As we hiked through the charred remains of what was once a lush forest full of Englemann spruce, subalpine firs, and lodgepole pines, I felt the awe of Simba and Nala as they explored the Elephant Graveyard. The trees, dark and mangled, reached out with their spindley branches for their fallen friends. Those that had succumbed to the fire and could no longer stand lay on the blackened ground like obsidian alligators, their burnt, scaly bark reflecting the afternoon sunlight. In the Scapegoat Wilderness of the Lewis and Clark National Forest, where the earth and its community of life are untrammeled by man, where man himself is a visitor who does not remain (1964 Wilderness Act), my best guess for the cause of the forest fire would be a lightning strike.

Standing among the burnt stands and seeing up close how a single spark grew to consume miles of 80 foot tall giants was both amazing and saddening at the same time.

It’s one thing to see the aftermath of the 1988 Yellowstone fire from the comfort of the WRFI van, but a completely different experience feeling charcoal crumble under your fingers. Images of all the wildlife that could not escape the flames fury flooded my mind and I looked at the soil that their fates built: soft, ashy, peaceful. In many areas, the only contrasts to the barren landscape were the bone-white rocks, the overly cheerful blue sky, and Straight Creek, which looks out of place snaking between the black spikes. I wondered what happened to the creek when the fire raged by (did it boil perhaps?) and how it has changed since the landscape has been changed.

Traveling through the skeleton of what once stood green and overgrown, it becomes easy to overlook the significance of the fire and the opportunity for regrowth that it brought. Near the edge of where the fire blazed, short plants, mosses and tiny lodgepole pines that barely reached our knees could be spotted stretching towards the sun. Ants, flies and beetles had already started to inhabit the area and several different species of butterfly (my spirit animal according to my WRFI group) were hard at work pollinating and rebuilding the new ecosystem. I noticed some small pine cones on the ground, their scales slightly singed. Judging by this sign, I figure the fire happened rather recently. A friend pointed out that lodgepole pines are serotinous, which means that they require fires to open their cones. The seeds they release germinate into a new generation of needled giants that feed off the nutrients their predecessors gave to the soil. Although we didn’t spot any animals (they probably smelled us from miles away), I can assume that they too are slowly re-inhabiting the area.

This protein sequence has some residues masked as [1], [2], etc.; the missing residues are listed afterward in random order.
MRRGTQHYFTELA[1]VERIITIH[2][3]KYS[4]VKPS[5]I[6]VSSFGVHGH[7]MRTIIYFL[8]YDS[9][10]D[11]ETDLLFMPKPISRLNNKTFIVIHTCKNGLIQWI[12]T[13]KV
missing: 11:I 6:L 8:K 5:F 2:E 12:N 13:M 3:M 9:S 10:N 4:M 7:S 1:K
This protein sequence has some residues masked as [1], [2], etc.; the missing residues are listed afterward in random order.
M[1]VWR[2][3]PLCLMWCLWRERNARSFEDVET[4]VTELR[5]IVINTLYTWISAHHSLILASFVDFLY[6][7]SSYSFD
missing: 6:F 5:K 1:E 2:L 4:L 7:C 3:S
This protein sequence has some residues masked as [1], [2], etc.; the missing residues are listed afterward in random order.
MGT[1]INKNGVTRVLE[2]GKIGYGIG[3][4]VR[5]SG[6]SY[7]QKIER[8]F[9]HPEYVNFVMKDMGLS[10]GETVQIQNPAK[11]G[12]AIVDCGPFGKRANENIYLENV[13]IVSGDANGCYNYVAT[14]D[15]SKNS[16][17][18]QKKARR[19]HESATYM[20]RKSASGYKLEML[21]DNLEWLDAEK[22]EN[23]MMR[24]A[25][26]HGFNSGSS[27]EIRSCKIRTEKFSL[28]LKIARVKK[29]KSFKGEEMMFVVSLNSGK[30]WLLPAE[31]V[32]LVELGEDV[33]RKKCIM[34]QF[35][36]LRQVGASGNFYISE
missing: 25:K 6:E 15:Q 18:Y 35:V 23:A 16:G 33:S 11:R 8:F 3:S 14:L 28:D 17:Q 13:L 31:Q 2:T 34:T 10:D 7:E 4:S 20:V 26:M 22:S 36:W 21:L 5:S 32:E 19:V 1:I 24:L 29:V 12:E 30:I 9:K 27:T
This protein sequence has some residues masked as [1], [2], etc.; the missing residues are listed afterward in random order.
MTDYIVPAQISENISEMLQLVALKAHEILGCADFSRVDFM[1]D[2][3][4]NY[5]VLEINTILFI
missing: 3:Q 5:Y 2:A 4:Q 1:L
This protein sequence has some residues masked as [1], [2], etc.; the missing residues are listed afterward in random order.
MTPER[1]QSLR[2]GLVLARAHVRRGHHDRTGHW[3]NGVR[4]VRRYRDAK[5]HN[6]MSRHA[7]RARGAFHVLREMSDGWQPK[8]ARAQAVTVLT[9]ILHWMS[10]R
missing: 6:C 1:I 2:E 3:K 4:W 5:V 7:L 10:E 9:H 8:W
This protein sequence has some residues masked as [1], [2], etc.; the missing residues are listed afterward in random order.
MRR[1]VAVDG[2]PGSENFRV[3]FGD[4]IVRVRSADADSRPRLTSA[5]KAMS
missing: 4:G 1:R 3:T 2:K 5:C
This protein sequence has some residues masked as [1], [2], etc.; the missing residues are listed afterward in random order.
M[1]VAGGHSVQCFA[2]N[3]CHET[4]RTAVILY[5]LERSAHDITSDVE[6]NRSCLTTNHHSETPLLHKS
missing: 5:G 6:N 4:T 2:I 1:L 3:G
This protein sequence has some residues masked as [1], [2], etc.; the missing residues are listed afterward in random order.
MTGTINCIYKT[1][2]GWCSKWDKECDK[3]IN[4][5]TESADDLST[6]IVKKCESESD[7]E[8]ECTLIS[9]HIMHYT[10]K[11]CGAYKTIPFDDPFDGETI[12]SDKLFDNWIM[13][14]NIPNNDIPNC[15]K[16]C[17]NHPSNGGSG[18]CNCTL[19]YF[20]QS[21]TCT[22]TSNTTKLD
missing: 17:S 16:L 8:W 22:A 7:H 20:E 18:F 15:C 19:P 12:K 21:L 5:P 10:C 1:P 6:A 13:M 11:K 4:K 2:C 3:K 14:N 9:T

Often, natural biological processes appear as stunning parallels to our own lives. In a recent series of unfortunate events, one of our group members had to leave the course early. The group dynamics that we had established over the past three weeks were greatly shaken, like an ecosystem that loses much of its function to a forest fire. Losing the companionship of a close friend and vital group member was like how losing a single species can disrupt an entire ecosystem. Each member of our little anthropogenic ecosystem plays an important and unique role that cannot be replaced or replicated. While the period immediately “after the fire” was incredibly difficult for me personally, I looked to the charred forest of our hike in Scapegoat Wilderness for solace. The silence and stillness of the landscape coupled with the knowledge that this wild place would rebuild itself after being destroyed gently reminded me that my group’s ecosystem would too be able to restore itself.

As we have learned from the numerous speakers and articles we’ve read, each species of an ecosystem contributes something infinitely valuable to the greater picture. However, every ecosystem changes for one reason or another, whether it be due to climate change, over-harvesting, resource extraction, population growth, or perhaps a forest fire. Having to say goodbye toa ¬†great friend earlier than expected was not something I could have anticipated for this twelve week adventure. I looked back on what happened, how our ecosystem is forever changed, and remember that deathly beautiful landscape. I’m grateful to be able to partake in this adventure and I will always remember that sometimes growth can only occur after overcoming destruction, as long as we root ourselves in the soils of what came before.